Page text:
Join Date: Oct 2008
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I'm with everybody else who says "fair" is perfectly good for breeding. Many breeders will think twice before breeding "fair" to "fair," but "fair" does not mean "almost dysplastic."
Even dogs who fail OFA for hips may never develop problems. "Fair" is the minimum for ethical breeding, but it does mean the dog has properly formed hip joints.
As far as PennHIP, it gives you an actual quantitative measurement of the laxity of the hip joint, rather than a qualitative one. You need to know more to interpret the numbers, but it can really help breeders make decisions (i.e., not all "fairs" are created equal, and PennHIP can show you if one hip is very good and the other is more loose).
PennHIP also shows you where your dog's hip laxity falls as compared to other dogs from the breed who have had PennHIP done. This percentile number is only a comparison to other dogs, not an absolute figure, so unless the dog is very high, you can't put a whole lot of stock in it. Still, it can help breeders make better breeding decisions.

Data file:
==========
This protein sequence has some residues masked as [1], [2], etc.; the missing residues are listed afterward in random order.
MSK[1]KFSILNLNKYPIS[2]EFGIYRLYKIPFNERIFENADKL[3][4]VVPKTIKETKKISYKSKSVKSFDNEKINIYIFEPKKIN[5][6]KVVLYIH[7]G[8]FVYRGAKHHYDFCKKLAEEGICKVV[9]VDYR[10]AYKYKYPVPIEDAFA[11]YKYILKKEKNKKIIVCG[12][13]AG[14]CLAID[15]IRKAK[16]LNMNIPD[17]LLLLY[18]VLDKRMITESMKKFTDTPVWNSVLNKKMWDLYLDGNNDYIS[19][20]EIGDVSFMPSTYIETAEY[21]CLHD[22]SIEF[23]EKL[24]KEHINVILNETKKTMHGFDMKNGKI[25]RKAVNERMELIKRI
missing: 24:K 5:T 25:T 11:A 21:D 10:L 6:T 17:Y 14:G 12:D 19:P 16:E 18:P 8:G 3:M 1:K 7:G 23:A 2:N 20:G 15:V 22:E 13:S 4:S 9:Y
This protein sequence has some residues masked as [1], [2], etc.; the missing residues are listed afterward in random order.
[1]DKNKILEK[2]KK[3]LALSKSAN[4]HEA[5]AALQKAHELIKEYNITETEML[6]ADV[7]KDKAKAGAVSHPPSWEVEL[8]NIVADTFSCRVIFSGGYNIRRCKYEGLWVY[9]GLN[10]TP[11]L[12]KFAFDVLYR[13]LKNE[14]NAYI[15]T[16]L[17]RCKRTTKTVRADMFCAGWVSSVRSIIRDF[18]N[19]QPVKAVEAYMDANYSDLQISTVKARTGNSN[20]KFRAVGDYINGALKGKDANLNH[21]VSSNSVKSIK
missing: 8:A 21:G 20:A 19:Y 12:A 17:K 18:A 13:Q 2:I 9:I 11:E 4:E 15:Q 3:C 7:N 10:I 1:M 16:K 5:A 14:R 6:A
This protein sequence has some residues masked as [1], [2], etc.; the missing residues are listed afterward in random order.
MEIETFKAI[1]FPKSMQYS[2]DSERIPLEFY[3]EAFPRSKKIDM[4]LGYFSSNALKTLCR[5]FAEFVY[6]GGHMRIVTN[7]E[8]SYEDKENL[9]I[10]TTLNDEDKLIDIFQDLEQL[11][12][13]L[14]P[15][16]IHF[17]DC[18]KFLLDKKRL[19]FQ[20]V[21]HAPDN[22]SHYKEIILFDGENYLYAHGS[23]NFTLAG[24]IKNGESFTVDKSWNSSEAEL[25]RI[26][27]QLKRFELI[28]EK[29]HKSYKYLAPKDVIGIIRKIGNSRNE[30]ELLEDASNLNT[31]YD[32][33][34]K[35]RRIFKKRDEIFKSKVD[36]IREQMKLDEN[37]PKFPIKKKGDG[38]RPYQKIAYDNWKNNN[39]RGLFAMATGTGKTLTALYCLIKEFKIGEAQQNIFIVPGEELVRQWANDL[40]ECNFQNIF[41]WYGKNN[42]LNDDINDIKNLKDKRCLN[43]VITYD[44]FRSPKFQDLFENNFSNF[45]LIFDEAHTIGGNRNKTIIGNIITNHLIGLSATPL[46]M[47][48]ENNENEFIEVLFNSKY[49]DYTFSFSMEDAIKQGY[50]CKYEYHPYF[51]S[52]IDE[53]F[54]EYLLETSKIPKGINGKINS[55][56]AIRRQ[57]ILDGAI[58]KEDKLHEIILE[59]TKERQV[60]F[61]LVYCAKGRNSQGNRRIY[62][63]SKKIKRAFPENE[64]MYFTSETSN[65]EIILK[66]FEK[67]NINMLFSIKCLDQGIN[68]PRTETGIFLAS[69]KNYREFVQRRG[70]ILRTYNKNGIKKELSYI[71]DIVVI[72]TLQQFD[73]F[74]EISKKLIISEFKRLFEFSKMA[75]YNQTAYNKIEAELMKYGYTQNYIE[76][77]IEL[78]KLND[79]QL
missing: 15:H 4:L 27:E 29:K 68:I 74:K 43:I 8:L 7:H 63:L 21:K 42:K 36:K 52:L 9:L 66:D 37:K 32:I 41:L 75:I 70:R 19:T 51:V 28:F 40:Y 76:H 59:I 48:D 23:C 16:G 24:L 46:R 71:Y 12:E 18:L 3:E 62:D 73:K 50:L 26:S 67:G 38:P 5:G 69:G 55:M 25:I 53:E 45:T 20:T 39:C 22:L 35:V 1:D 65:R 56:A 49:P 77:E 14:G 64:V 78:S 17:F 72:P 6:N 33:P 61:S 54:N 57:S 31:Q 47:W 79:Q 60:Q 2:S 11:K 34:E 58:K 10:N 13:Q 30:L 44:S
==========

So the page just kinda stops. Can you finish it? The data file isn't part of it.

Some breeders appear to be using PennHIP when their dogs fail OFA. Because PennHIP doesn't have a pass/fail comment on the paperwork, unethical breeders can fail OFA, get PennHIP, and still say "my dog's hips were checked out and certified." Since the radiographs can be taken at the same time, there's no real reason a dog would have a PennHIP rating and not an OFA clearance; it may mean the breeder is up to something shady. If a dog has PennHIP but no OFA, you need to understand exactly why before you consider its offspring.
This stuff sounds really complicated, and sometimes people feel like it's a little much to bother with over a pet dog, but you're talking about an active companion animal who, with any luck, will be with you for the next fifteen years or more. A dog will always give you his best, and we need to be giving them the absolute best shot possible at a happy, healthy life.
This means only breeding or buying dogs with proper clearances and keeping all dogs at a healthy weight. Even a dog with well-formed hips can develop debilitating arthritis and joint problems if he's allowed to be overweight, especially if he's been overweight for years. By the same token, a dog with poorly formed hips may never experience the symptoms of HD if he's kept trim. On average, trim dogs live almost two years longer than dogs who are even moderately overweight, and they experience a delay in chronic health problems of almost two years. That's an extra two full years of health and happiness with your dog! For me, it's a no-brainer.